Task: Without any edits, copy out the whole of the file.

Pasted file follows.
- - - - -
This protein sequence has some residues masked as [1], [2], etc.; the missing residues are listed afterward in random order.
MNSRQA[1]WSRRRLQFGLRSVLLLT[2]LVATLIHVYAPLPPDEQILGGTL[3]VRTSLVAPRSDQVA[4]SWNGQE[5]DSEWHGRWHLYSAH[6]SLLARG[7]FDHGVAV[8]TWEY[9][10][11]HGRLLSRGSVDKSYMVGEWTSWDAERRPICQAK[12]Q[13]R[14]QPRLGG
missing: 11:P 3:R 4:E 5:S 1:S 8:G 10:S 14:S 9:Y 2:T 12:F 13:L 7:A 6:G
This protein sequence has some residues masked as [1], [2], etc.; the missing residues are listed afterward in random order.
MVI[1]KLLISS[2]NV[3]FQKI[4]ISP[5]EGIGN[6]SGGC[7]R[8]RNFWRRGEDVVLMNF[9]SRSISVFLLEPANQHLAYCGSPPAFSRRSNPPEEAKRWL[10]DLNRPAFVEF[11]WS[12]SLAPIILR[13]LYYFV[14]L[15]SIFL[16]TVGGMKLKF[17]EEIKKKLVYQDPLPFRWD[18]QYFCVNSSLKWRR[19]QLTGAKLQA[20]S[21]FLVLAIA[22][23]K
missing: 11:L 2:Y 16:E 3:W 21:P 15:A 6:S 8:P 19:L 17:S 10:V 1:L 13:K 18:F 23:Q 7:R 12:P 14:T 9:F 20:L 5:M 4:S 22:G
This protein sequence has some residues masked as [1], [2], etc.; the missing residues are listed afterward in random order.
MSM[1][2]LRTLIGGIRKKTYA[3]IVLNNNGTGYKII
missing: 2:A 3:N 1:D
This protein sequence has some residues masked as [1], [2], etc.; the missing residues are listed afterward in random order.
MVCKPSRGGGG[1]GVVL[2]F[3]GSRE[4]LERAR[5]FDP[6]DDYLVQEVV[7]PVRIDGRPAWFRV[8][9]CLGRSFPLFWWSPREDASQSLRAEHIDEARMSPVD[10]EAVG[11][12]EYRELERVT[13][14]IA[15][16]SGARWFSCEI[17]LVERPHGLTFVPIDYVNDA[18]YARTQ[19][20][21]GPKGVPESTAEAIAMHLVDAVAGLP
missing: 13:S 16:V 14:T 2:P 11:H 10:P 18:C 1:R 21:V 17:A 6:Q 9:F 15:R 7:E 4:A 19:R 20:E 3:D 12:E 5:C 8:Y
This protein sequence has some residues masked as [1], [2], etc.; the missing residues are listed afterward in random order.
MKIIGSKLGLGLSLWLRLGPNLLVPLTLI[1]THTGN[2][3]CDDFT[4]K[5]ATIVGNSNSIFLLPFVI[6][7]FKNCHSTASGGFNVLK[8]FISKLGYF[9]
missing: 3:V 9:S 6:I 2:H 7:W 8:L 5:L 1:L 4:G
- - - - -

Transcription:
This protein sequence has some residues masked as [1], [2], etc.; the missing residues are listed afterward in random order.
MNSRQA[1]WSRRRLQFGLRSVLLLT[2]LVATLIHVYAPLPPDEQILGGTL[3]VRTSLVAPRSDQVA[4]SWNGQE[5]DSEWHGRWHLYSAH[6]SLLARG[7]FDHGVAV[8]TWEY[9][10][11]HGRLLSRGSVDKSYMVGEWTSWDAERRPICQAK[12]Q[13]R[14]QPRLGG
missing: 11:P 3:R 4:E 5:S 1:S 8:G 10:S 14:S 9:Y 2:T 12:F 13:L 7:A 6:G
This protein sequence has some residues masked as [1], [2], etc.; the missing residues are listed afterward in random order.
MVI[1]KLLISS[2]NV[3]FQKI[4]ISP[5]EGIGN[6]SGGC[7]R[8]RNFWRRGEDVVLMNF[9]SRSISVFLLEPANQHLAYCGSPPAFSRRSNPPEEAKRWL[10]DLNRPAFVEF[11]WS[12]SLAPIILR[13]LYYFV[14]L[15]SIFL[16]TVGGMKLKF[17]EEIKKKLVYQDPLPFRWD[18]QYFCVNSSLKWRR[19]QLTGAKLQA[20]S[21]FLVLAIA[22][23]K
missing: 11:L 2:Y 16:E 3:W 21:P 15:A 6:S 8:P 19:L 17:S 10:V 1:L 13:K 18:F 23:Q 7:R 12:P 14:T 9:F 20:L 5:M 4:S 22:G
This protein sequence has some residues masked as [1], [2], etc.; the missing residues are listed afterward in random order.
MSM[1][2]LRTLIGGIRKKTYA[3]IVLNNNGTGYKII
missing: 2:A 3:N 1:D
This protein sequence has some residues masked as [1], [2], etc.; the missing residues are listed afterward in random order.
MVCKPSRGGGG[1]GVVL[2]F[3]GSRE[4]LERAR[5]FDP[6]DDYLVQEVV[7]PVRIDGRPAWFRV[8][9]CLGRSFPLFWWSPREDASQSLRAEHIDEARMSPVD[10]EAVG[11][12]EYRELERVT[13][14]IA[15][16]SGARWFSCEI[17]LVERPHGLTFVPIDYVNDA[18]YARTQ[19][20][21]GPKGVPESTAEAIAMHLVDAVAGLP
missing: 13:S 16:V 14:T 2:P 11:H 10:P 18:C 1:R 21:V 17:A 6:Q 9:F 15:R 7:E 4:A 19:R 20:E 3:D 12:E 5:C 8:Y
This protein sequence has some residues masked as [1], [2], etc.; the missing residues are listed afterward in random order.
MKIIGSKLGLGLSLWLRLGPNLLVPLTLI[1]THTGN[2][3]CDDFT[4]K[5]ATIVGNSNSIFLLPFVI[6][7]FKNCHSTASGGFNVLK[8]FISKLGYF[9]
missing: 3:V 9:S 6:I 2:H 7:W 8:L 5:L 1:L 4:G